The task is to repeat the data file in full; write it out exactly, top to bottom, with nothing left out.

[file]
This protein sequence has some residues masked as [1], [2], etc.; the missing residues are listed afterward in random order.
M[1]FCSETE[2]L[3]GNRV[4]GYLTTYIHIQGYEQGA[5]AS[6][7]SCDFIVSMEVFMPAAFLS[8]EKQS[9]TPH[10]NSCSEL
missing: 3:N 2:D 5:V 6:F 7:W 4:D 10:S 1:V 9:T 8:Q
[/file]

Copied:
This protein sequence has some residues masked as [1], [2], etc.; the missing residues are listed afterward in random order.
M[1]FCSETE[2]L[3]GNRV[4]GYLTTYIHIQGYEQGA[5]AS[6][7]SCDFIVSMEVFMPAAFLS[8]EKQS[9]TPH[10]NSCSEL
missing: 3:N 2:D 5:V 6:F 7:W 4:D 10:S 1:V 9:T 8:Q